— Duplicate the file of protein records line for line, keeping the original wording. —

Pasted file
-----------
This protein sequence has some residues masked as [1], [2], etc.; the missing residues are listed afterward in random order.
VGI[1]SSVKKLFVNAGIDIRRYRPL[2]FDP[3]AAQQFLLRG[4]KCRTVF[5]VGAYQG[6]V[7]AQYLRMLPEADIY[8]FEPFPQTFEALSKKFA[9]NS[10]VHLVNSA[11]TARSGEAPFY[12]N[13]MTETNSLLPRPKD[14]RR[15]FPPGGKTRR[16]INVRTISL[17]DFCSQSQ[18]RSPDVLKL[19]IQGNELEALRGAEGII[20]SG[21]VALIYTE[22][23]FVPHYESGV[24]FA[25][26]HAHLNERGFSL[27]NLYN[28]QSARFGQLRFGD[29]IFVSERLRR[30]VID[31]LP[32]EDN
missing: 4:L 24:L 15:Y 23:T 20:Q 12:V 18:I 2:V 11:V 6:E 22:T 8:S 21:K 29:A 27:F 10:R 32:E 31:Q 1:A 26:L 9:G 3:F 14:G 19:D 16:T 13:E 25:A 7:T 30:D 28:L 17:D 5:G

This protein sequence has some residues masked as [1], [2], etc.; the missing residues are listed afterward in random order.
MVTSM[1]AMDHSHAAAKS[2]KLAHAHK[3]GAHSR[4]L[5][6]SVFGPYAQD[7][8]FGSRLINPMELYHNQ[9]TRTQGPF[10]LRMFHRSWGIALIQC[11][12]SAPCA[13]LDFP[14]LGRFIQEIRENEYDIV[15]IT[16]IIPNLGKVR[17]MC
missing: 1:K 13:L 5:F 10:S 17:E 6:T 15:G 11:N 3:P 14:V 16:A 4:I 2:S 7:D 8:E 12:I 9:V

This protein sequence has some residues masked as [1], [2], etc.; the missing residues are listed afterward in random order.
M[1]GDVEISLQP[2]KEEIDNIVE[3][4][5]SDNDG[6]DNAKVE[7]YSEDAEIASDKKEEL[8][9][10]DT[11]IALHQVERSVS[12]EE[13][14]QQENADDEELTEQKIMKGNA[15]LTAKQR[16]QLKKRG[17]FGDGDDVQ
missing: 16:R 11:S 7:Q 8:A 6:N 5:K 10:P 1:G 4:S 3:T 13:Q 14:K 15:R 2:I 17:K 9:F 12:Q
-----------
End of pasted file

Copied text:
This protein sequence has some residues masked as [1], [2], etc.; the missing residues are listed afterward in random order.
VGI[1]SSVKKLFVNAGIDIRRYRPL[2]FDP[3]AAQQFLLRG[4]KCRTVF[5]VGAYQG[6]V[7]AQYLRMLPEADIY[8]FEPFPQTFEALSKKFA[9]NS[10]VHLVNSA[11]TARSGEAPFY[12]N[13]MTETNSLLPRPKD[14]RR[15]FPPGGKTRR[16]INVRTISL[17]DFCSQSQ[18]RSPDVLKL[19]IQGNELEALRGAEGII[20]SG[21]VALIYTE[22][23]FVPHYESGV[24]FA[25][26]HAHLNERGFSL[27]NLYN[28]QSARFGQLRFGD[29]IFVSERLRR[30]VID[31]LP[32]EDN
missing: 4:L 24:L 15:Y 23:T 20:Q 12:V 18:I 2:V 11:V 6:E 22:T 8:S 21:K 29:A 27:F 10:R 32:E 31:Q 1:A 26:L 9:G 3:F 14:G 19:D 16:T 13:E 25:A 7:T 30:D 28:L 17:D 5:G

This protein sequence has some residues masked as [1], [2], etc.; the missing residues are listed afterward in random order.
MVTSM[1]AMDHSHAAAKS[2]KLAHAHK[3]GAHSR[4]L[5][6]SVFGPYAQD[7][8]FGSRLINPMELYHNQ[9]TRTQGPF[10]LRMFHRSWGIALIQC[11][12]SAPCA[13]LDFP[14]LGRFIQEIRENEYDIV[15]IT[16]IIPNLGKVR[17]MC
missing: 1:K 13:L 5:F 10:S 17:E 6:T 15:G 11:N 3:P 14:V 16:A 4:I 2:S 7:D 8:E 12:I 9:V

This protein sequence has some residues masked as [1], [2], etc.; the missing residues are listed afterward in random order.
M[1]GDVEISLQP[2]KEEIDNIVE[3][4][5]SDNDG[6]DNAKVE[7]YSEDAEIASDKKEEL[8][9][10]DT[11]IALHQVERSVS[12]EE[13][14]QQENADDEELTEQKIMKGNA[15]LTAKQR[16]QLKKRG[17]FGDGDDVQ
missing: 16:R 11:S 7:Q 8:A 6:N 5:K 10:P 1:G 4:S 3:T 13:Q 14:K 15:R 2:I 17:K 9:F 12:Q